Phil Bildner: A Most-Marvelous Kidlit Author
For several years following Hurricane Katrina, I traveled to New Orleans with teen volunteers to help in the cleanup and recovery. So often I was asked (or told) I should write about my experiences. But I didn’t want to. I knew if I ever ended up writing about any aspect of my time in New Orleans, it would be about someone I met or learned about because each one of those trips was always about the people and community. I learned about Cornelius from Katy Reckdahl, a reporter from the Times-Picayune who spoke to our volunteers. As soon as I did, the light bulb went on.
Please, tell us about the letter you received from Cornelius's mother, Mary Wiley. How were you able to use this primary resource in your text?
Ms. Mary’s letter was an unexpected treasure. And it still is. When I spoke with her on the phone, I learned a tremendous amount about Cornelius. I was able to ascertain a general sense of his life timeline and who he was as a person. But Ms. Mary’s letter provided me with the Cornelius backstory. I was able to understand--or better understand--why he was who he was. The letter enabled me to flesh out Cornelius the character and construct a larger-than-life figure who symbolized so much of what New Orleans is all about.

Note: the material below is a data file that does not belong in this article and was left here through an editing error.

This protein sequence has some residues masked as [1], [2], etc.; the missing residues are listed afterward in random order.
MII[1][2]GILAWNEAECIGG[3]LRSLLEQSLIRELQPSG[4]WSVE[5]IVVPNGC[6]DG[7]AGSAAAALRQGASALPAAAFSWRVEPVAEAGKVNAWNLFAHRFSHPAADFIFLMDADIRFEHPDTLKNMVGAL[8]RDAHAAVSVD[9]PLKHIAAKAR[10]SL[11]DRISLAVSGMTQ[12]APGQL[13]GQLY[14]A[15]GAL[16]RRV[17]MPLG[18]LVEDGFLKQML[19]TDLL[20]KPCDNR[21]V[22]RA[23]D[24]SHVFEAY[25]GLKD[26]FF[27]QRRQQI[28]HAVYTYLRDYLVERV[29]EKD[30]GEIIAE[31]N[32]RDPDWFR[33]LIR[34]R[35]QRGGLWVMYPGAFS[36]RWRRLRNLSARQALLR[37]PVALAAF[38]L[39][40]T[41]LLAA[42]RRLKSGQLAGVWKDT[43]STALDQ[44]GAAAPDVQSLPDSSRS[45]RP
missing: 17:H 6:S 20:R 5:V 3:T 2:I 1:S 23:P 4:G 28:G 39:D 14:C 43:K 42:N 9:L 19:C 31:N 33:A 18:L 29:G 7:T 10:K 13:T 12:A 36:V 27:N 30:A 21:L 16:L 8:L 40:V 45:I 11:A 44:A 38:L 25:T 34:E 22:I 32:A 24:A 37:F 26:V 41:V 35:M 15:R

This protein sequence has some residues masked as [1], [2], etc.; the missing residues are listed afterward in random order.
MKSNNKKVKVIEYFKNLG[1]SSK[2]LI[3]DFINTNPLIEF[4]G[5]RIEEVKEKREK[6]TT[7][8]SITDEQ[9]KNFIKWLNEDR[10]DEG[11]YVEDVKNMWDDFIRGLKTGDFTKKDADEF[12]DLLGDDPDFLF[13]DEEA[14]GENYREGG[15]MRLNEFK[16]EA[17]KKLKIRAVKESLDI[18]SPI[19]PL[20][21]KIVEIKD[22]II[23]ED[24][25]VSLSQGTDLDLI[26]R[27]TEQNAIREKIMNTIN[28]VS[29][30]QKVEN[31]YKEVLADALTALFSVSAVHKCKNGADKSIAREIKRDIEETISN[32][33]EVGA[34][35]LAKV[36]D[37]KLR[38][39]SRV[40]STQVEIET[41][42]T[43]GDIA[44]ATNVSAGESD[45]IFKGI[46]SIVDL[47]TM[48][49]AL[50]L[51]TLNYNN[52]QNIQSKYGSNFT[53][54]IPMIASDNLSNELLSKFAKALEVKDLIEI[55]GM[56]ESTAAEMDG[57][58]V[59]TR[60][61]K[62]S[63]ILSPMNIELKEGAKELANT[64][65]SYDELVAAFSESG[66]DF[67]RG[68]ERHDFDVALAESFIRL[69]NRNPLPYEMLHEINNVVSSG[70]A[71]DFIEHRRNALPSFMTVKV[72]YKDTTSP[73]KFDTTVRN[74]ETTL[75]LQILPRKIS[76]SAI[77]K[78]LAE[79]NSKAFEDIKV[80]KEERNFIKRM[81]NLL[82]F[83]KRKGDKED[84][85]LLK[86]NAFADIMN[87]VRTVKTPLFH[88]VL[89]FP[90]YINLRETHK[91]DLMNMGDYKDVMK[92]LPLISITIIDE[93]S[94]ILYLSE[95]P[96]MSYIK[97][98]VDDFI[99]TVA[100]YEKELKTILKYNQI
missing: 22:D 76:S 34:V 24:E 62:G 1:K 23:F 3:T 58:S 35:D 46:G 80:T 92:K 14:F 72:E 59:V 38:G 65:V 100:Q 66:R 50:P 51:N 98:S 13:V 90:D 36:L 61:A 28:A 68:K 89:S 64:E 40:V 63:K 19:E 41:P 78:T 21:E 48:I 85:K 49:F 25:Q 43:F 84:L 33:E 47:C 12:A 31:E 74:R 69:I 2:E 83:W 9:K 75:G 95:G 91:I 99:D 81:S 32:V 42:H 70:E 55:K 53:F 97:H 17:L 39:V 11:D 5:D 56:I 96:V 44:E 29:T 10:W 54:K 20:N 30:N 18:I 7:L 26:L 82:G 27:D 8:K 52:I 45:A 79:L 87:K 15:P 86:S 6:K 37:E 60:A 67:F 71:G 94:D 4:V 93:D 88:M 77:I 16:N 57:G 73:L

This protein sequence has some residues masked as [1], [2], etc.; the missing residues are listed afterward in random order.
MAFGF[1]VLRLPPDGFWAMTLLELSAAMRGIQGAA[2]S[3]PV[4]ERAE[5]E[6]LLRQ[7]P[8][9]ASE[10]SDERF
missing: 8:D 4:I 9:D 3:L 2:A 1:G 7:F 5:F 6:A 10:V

You used great sensitivity and simplicity to described the devastation of Hurricane Katrina. "But then one day, the storm came. The great city filled with water." As a writer, did this require a lot of restraint? Please explain.
In early drafts, there was significantly more text describing the arrival of Hurricane Katrina and the subsequent destruction. But once we started seeing John’s sketches, and then once we saw the final art, it was clear that less was more. The images captured so much of what needed to be said.
What was your emotional response when you first saw John Parra's illustrations for Marvelous Cornelius?
I was really fortunate in that Melissa Manlove, the editor on the project, was kind enough to share John’s early sketches. I was able to see the book slowly coming together, but I don’t think anything could have prepared me for seeing those full color paintings for the first time. Seeing my words come to life in these beautiful folk art illustrations was magical.
When kids, especially those who have been touched by tragic events, read about Marvelous Cornelius from Waterproof, Louisiana what is your hope for them?
I want kids (and adults) who read Marvelous Cornelius to have an enjoyable and rewarding reading experience. For those that have been touched by tragedy, I hope they make text-to-life connections. I hope it helps them recognize and perhaps appreciate on another level the everyday heroes that walk among us.
Phil Bildner taught middle-school in the New York City public schools for eleven years. He is the author of numerous books for kids including A Whole New Ballgame, The Soccer Fence, Twenty-One Elephants, and along with Loren Long, The New York Times bestselling serial, Sluggers. Phil spends much of the year visiting schools around the country conducting writing workshops and teaching process. Find him online at philbildner.com. His Twitter handle is @PhilBildner.